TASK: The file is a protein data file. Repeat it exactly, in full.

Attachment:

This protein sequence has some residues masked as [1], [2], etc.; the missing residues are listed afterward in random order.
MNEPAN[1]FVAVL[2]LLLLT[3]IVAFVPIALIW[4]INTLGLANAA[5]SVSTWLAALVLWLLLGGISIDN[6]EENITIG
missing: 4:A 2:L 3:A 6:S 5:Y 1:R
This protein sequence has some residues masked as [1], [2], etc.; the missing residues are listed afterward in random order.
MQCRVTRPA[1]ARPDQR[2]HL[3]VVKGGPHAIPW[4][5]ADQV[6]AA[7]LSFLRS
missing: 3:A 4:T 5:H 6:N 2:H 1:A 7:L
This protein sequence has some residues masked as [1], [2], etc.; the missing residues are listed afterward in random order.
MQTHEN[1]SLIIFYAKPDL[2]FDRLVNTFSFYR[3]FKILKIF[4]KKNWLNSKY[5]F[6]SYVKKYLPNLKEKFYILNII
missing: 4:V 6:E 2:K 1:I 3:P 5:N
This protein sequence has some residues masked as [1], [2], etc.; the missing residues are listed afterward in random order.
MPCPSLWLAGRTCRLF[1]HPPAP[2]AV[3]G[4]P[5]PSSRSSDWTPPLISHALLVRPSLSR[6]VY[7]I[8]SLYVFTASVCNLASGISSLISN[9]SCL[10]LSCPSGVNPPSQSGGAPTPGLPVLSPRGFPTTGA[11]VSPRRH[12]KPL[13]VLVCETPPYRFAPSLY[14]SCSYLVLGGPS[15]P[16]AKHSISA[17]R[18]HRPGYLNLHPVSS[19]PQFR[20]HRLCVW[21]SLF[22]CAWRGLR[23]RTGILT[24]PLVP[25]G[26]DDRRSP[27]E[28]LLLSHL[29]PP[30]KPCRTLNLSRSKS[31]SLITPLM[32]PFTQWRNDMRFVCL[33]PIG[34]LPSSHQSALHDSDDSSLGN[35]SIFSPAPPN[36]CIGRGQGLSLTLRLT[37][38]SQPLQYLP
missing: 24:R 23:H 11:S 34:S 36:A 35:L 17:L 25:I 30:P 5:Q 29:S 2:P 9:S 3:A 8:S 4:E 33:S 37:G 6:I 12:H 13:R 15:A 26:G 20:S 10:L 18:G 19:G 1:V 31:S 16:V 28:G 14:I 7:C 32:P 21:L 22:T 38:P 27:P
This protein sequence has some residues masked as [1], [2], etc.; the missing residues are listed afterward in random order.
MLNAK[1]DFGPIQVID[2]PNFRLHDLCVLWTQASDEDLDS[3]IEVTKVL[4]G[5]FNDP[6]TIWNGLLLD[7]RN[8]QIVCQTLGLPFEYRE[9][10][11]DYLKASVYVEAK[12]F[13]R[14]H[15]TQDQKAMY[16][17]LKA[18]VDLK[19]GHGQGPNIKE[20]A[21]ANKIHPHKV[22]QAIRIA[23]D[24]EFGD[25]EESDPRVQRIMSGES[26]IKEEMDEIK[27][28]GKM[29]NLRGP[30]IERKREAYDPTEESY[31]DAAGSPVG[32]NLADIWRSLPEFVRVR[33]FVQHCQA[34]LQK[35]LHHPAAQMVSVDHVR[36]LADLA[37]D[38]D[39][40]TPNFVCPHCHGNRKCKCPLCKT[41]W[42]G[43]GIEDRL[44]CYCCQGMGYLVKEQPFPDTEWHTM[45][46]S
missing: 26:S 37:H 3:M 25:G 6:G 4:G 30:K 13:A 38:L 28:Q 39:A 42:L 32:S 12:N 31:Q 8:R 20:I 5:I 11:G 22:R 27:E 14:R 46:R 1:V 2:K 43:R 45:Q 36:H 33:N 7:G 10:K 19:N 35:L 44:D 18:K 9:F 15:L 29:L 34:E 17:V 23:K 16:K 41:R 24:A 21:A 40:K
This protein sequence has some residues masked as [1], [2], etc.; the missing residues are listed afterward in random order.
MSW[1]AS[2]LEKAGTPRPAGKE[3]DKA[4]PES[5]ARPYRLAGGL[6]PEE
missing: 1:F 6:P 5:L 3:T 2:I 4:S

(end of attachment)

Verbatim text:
This protein sequence has some residues masked as [1], [2], etc.; the missing residues are listed afterward in random order.
MNEPAN[1]FVAVL[2]LLLLT[3]IVAFVPIALIW[4]INTLGLANAA[5]SVSTWLAALVLWLLLGGISIDN[6]EENITIG
missing: 4:A 2:L 3:A 6:S 5:Y 1:R
This protein sequence has some residues masked as [1], [2], etc.; the missing residues are listed afterward in random order.
MQCRVTRPA[1]ARPDQR[2]HL[3]VVKGGPHAIPW[4][5]ADQV[6]AA[7]LSFLRS
missing: 3:A 4:T 5:H 6:N 2:H 1:A 7:L
This protein sequence has some residues masked as [1], [2], etc.; the missing residues are listed afterward in random order.
MQTHEN[1]SLIIFYAKPDL[2]FDRLVNTFSFYR[3]FKILKIF[4]KKNWLNSKY[5]F[6]SYVKKYLPNLKEKFYILNII
missing: 4:V 6:E 2:K 1:I 3:P 5:N
This protein sequence has some residues masked as [1], [2], etc.; the missing residues are listed afterward in random order.
MPCPSLWLAGRTCRLF[1]HPPAP[2]AV[3]G[4]P[5]PSSRSSDWTPPLISHALLVRPSLSR[6]VY[7]I[8]SLYVFTASVCNLASGISSLISN[9]SCL[10]LSCPSGVNPPSQSGGAPTPGLPVLSPRGFPTTGA[11]VSPRRH[12]KPL[13]VLVCETPPYRFAPSLY[14]SCSYLVLGGPS[15]P[16]AKHSISA[17]R[18]HRPGYLNLHPVSS[19]PQFR[20]HRLCVW[21]SLF[22]CAWRGLR[23]RTGILT[24]PLVP[25]G[26]DDRRSP[27]E[28]LLLSHL[29]PP[30]KPCRTLNLSRSKS[31]SLITPLM[32]PFTQWRNDMRFVCL[33]PIG[34]LPSSHQSALHDSDDSSLGN[35]SIFSPAPPN[36]CIGRGQGLSLTLRLT[37][38]SQPLQYLP
missing: 24:R 23:H 11:S 34:S 36:A 35:L 17:L 25:I 30:P 5:Q 29:S 2:P 9:S 3:A 8:S 4:E 33:S 37:G 6:I 12:H 13:R 15:A 26:G 20:S 10:L 18:G 19:G 1:V 31:S 16:V 28:G 14:I 7:C 32:P 21:L 22:T 38:P 27:P
This protein sequence has some residues masked as [1], [2], etc.; the missing residues are listed afterward in random order.
MLNAK[1]DFGPIQVID[2]PNFRLHDLCVLWTQASDEDLDS[3]IEVTKVL[4]G[5]FNDP[6]TIWNGLLLD[7]RN[8]QIVCQTLGLPFEYRE[9][10][11]DYLKASVYVEAK[12]F[13]R[14]H[15]TQDQKAMY[16][17]LKA[18]VDLK[19]GHGQGPNIKE[20]A[21]ANKIHPHKV[22]QAIRIA[23]D[24]EFGD[25]EESDPRVQRIMSGES[26]IKEEMDEIK[27][28]GKM[29]NLRGP[30]IERKREAYDPTEESY[31]DAAGSPVG[32]NLADIWRSLPEFVRVR[33]FVQHCQA[34]LQK[35]LHHPAAQMVSVDHVR[36]LADLA[37]D[38]D[39][40]TPNFVCPHCHGNRKCKCPLCKT[41]W[42]G[43]GIEDRL[44]CYCCQGMGYLVKEQPFPDTEWHTM[45][46]S
missing: 26:S 37:H 3:M 25:G 6:G 4:G 30:K 13:A 38:L 28:Q 39:A 42:L 32:S 12:N 31:Q 8:R 20:I 5:I 11:G 22:R 27:E 14:R 46:R 1:V 2:K 43:R 45:Q 36:H 33:N 7:G 10:K 19:N 35:L 44:D 18:K 9:F 15:L 29:L 34:E 17:V 23:K 16:K 41:R 24:A 21:A 40:K
This protein sequence has some residues masked as [1], [2], etc.; the missing residues are listed afterward in random order.
MSW[1]AS[2]LEKAGTPRPAGKE[3]DKA[4]PES[5]ARPYRLAGGL[6]PEE
missing: 1:F 6:P 5:L 3:T 2:I 4:S